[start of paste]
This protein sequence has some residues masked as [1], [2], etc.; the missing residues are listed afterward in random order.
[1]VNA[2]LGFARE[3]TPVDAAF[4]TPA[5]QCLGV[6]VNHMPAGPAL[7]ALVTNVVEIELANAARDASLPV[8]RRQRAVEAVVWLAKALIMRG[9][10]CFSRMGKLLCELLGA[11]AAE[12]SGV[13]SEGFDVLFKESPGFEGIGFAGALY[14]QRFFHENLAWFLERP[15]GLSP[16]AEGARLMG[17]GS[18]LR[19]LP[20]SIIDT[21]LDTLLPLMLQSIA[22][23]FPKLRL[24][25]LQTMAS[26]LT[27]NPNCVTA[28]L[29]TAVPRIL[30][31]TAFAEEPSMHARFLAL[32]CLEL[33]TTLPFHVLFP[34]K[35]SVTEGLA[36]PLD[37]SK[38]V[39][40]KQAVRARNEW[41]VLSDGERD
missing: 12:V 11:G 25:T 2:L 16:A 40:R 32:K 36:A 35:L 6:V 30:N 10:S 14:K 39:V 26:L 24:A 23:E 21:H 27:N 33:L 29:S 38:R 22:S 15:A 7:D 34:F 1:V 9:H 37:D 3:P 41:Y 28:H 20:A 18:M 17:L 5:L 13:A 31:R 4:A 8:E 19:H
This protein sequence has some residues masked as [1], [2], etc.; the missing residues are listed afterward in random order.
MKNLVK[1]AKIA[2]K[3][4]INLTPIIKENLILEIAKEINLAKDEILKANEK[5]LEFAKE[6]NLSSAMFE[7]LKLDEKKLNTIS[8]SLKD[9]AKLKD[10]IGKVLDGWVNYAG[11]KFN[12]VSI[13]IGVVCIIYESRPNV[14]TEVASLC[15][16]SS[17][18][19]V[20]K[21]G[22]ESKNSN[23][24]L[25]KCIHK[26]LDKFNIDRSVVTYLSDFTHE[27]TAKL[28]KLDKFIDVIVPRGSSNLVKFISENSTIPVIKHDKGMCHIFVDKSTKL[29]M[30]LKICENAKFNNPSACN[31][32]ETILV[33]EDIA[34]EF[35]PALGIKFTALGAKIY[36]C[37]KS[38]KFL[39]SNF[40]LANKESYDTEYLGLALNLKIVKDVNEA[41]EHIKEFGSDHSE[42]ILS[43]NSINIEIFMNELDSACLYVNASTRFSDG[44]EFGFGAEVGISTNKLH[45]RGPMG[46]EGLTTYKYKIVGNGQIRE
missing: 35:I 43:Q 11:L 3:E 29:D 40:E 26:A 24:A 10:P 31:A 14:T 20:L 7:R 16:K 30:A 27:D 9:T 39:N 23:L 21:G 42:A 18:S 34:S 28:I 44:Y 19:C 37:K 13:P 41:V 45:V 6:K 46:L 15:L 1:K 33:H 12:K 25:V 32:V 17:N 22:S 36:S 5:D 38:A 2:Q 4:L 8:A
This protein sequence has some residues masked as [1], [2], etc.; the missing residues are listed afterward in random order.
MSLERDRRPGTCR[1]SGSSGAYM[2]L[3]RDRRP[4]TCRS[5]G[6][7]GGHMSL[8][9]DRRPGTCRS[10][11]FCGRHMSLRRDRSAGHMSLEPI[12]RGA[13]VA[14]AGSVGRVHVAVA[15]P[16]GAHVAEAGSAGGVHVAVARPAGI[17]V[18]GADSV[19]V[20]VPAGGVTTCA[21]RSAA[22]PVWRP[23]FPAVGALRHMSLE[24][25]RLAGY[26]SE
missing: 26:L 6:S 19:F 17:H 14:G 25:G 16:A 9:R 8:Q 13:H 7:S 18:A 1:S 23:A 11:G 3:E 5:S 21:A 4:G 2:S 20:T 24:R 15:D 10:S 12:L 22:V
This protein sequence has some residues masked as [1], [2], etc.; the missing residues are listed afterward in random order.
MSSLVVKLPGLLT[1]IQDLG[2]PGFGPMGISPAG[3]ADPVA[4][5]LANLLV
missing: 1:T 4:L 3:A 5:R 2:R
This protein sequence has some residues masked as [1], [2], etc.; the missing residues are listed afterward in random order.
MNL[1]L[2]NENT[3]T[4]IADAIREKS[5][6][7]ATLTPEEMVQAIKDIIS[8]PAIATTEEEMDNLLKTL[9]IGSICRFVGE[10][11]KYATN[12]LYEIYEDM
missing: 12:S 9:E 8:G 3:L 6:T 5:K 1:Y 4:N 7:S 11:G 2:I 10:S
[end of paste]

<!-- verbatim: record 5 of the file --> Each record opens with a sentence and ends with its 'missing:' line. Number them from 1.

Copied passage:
This protein sequence has some residues masked as [1], [2], etc.; the missing residues are listed afterward in random order.
MNL[1]L[2]NENT[3]T[4]IADAIREKS[5][6][7]ATLTPEEMVQAIKDIIS[8]PAIATTEEEMDNLLKTL[9]IGSICRFVGE[10][11]KYATN[12]LYEIYEDM
missing: 12:S 9:E 8:G 3:L 6:T 5:K 1:Y 4:N 7:S 11:G 2:I 10:S